In an interview with Al Arabiya, Karzai said serious mistakes were made by the US in Afghanistan but held out hope that ongoing intra-Afghan negotiations with the Taliban brokered by Washington would bring lasting peace.
Karzai told Al Arabiya the US’ “War or Terror” was the basis of the issues Afghanistan has faced in the past two decades.
“Serious mistakes were made by the United States of America. They did not conduct their so-called War on Terror from where it was coming. But they went and began to hurt and bomb the Afghan villages, the Afghan people and began to arrest of Afghan people, that became the foundation of the troubles that we have now and the foundation also of my disagreements with the United States,” Karzai said.
“For the start of talks, the most important thing, the most important element in that agreement is an end to hostilities in Afghanistan and inter-fighting Afghanistan, and the withdrawal of US troops and the return of Afghanistan to intra Afghan dialogue and peace talks. These are fundamental principles to which we agree,” Karzai said.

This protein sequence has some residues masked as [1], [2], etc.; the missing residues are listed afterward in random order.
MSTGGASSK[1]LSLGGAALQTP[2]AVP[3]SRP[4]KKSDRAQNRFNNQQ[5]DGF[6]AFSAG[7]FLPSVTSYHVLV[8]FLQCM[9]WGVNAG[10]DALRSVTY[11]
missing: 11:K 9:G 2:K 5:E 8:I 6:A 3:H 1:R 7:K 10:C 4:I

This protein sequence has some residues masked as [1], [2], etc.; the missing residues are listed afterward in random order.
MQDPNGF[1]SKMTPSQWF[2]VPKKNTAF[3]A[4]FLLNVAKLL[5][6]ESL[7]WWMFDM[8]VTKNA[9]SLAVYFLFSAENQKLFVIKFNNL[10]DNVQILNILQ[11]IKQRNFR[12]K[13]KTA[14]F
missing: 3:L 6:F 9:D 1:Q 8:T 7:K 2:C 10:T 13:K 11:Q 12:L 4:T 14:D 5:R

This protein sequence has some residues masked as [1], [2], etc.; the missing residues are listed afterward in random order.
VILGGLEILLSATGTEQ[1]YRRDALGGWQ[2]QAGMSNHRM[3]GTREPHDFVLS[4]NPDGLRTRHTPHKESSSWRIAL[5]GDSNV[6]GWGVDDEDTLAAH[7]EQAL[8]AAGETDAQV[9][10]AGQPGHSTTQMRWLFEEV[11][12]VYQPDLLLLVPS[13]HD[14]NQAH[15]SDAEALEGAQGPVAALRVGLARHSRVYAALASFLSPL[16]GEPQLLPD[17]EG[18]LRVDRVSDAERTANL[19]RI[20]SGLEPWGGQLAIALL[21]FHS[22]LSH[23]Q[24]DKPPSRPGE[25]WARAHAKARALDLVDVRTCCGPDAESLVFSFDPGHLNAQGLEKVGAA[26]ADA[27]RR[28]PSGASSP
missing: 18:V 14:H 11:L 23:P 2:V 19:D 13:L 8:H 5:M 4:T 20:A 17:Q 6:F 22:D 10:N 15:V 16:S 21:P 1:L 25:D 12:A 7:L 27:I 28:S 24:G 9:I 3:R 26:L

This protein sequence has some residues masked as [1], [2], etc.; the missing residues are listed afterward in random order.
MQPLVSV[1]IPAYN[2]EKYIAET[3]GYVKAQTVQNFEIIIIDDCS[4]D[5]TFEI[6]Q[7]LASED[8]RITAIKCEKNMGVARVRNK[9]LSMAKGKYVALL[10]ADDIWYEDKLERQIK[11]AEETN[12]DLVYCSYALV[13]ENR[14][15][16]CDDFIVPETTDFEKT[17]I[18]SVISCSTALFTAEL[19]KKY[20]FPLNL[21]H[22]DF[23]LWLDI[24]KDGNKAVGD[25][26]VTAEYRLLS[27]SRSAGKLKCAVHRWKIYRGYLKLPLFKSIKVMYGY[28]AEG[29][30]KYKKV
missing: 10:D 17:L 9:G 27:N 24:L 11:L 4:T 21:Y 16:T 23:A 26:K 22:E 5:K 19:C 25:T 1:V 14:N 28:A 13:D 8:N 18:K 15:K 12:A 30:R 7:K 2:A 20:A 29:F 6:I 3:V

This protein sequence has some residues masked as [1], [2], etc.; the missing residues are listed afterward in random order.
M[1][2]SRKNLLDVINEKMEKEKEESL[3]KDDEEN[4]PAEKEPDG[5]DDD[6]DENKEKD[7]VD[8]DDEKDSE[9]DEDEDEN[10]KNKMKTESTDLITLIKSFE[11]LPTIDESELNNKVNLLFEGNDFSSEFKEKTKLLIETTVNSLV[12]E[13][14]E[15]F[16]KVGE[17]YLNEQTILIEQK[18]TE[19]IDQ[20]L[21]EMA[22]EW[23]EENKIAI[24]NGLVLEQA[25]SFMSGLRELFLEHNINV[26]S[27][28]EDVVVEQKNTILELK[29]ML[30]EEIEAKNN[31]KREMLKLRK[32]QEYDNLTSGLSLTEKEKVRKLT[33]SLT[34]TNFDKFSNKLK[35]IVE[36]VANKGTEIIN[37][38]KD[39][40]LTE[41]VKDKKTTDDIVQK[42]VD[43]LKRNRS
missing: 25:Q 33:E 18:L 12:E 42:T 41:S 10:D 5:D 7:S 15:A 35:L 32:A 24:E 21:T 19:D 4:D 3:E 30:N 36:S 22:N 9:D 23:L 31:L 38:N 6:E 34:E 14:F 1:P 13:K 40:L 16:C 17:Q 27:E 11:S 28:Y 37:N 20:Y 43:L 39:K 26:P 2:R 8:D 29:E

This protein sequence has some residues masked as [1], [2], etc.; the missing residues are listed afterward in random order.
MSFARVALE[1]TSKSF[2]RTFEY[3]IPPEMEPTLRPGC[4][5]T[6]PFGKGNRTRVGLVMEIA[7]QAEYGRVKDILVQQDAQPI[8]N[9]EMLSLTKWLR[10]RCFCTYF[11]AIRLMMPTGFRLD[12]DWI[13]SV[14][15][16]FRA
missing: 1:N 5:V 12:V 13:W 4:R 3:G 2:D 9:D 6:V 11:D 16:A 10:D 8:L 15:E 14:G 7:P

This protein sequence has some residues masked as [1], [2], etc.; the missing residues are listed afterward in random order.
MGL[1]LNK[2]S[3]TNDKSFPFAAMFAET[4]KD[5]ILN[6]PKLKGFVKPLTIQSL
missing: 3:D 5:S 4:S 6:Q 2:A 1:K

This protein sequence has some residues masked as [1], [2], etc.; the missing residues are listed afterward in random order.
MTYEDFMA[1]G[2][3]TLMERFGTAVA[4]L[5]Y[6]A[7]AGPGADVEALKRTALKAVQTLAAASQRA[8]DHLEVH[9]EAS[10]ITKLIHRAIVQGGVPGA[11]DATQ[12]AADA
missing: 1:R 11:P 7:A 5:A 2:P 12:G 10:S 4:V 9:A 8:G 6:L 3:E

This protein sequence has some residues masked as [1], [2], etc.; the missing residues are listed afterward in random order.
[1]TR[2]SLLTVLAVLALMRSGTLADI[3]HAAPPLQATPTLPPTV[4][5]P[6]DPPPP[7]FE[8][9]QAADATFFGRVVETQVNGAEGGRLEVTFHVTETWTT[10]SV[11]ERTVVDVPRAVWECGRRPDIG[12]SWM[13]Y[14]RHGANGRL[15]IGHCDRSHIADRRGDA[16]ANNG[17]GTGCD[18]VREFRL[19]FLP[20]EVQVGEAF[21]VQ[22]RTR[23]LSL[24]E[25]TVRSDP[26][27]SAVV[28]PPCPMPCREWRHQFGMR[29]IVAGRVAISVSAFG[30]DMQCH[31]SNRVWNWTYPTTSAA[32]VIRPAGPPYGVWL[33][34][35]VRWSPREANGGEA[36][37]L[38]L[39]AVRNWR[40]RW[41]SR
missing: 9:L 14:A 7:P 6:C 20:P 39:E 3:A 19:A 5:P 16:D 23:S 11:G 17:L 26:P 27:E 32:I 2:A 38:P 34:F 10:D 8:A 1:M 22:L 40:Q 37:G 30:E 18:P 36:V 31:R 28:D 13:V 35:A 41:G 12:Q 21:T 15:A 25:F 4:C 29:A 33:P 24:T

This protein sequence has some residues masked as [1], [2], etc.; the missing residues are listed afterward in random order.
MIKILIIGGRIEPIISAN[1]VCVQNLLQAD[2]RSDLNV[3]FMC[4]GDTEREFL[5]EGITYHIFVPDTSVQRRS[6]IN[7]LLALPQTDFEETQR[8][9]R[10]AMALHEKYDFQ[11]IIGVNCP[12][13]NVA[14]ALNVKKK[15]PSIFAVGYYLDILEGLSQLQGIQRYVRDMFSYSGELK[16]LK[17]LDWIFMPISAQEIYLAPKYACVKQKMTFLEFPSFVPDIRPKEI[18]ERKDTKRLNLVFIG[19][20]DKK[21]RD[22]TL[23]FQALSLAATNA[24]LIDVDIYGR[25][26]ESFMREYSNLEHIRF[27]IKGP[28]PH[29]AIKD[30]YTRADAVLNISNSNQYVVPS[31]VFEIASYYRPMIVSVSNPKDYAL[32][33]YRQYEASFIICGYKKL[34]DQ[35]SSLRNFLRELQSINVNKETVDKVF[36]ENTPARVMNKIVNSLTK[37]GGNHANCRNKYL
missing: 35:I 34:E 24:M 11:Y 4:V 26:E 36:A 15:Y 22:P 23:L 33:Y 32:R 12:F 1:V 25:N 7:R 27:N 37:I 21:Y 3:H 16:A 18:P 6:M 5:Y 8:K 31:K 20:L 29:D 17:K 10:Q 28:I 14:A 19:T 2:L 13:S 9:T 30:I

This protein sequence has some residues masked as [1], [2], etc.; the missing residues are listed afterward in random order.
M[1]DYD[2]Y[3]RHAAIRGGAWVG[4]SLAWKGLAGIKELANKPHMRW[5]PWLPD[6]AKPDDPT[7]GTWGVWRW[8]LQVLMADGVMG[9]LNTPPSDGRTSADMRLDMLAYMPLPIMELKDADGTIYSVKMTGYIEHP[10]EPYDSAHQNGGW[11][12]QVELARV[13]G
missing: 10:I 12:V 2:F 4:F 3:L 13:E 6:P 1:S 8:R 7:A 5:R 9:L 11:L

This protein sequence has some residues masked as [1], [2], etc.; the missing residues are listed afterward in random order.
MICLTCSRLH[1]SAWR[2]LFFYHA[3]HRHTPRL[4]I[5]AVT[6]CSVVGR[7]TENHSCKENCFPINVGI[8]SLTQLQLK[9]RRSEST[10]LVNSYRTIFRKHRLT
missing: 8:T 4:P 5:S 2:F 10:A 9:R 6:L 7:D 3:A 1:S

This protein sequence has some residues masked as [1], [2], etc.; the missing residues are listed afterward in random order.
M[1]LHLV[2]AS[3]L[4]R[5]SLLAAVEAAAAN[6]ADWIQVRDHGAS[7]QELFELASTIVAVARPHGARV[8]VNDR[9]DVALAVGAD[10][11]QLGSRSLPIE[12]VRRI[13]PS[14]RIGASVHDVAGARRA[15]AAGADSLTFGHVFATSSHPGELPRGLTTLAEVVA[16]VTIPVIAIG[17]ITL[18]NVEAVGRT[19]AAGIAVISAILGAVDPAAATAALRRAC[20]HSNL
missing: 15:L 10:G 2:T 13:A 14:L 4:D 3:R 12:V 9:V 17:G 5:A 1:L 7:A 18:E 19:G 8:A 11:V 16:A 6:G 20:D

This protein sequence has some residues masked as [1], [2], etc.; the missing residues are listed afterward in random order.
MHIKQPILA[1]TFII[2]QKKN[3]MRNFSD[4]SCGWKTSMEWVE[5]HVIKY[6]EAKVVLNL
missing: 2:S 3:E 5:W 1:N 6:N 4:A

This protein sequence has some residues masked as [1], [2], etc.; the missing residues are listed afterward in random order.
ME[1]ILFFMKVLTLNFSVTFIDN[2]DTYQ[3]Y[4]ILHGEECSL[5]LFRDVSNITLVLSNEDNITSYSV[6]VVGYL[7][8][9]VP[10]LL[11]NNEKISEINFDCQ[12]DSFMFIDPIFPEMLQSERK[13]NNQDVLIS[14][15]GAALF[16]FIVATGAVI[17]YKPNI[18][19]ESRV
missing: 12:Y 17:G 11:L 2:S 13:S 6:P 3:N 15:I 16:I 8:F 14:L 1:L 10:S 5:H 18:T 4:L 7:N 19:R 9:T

“The aspirations for Afghanistan are the same, a peaceful Afghanistan, a stable Afghanistan, a United Afghanistan. Now how to function, how to govern, how to move towards that, there may be different interpretations, it is these interpretations of certain values within society, the interpretation of how to move progress,” he stated.
“What is progress is to be discussed, and I’m sure that agreement will come,” he added.
This comes after Abdullah Abdullah, Chairman of the High Council for National Reconciliation said on Thursday that peace talks would start this week.
In an online discussion hosted by Washington D.C.-based United States Institute of Peace, Acting Foreign Minister Mohammad Hanif Atmar said, “we will have released by the end of next week over 5,600 of Taliban’s prisoners.”
Already about 5,000 Taliban prisoners have been freed but the last batch is deemed hardcore and is guilty of having masterminded some of the more serious attacks in the country while others are drug kingpins.
Atmar, however, said that most of this issue has been resolved.
“It seems that most of the hurdles have been either removed or we are in the process of building consensus on a solution. I am cautiously optimistic that this will not be a further hurdle on the way,” Atmar said.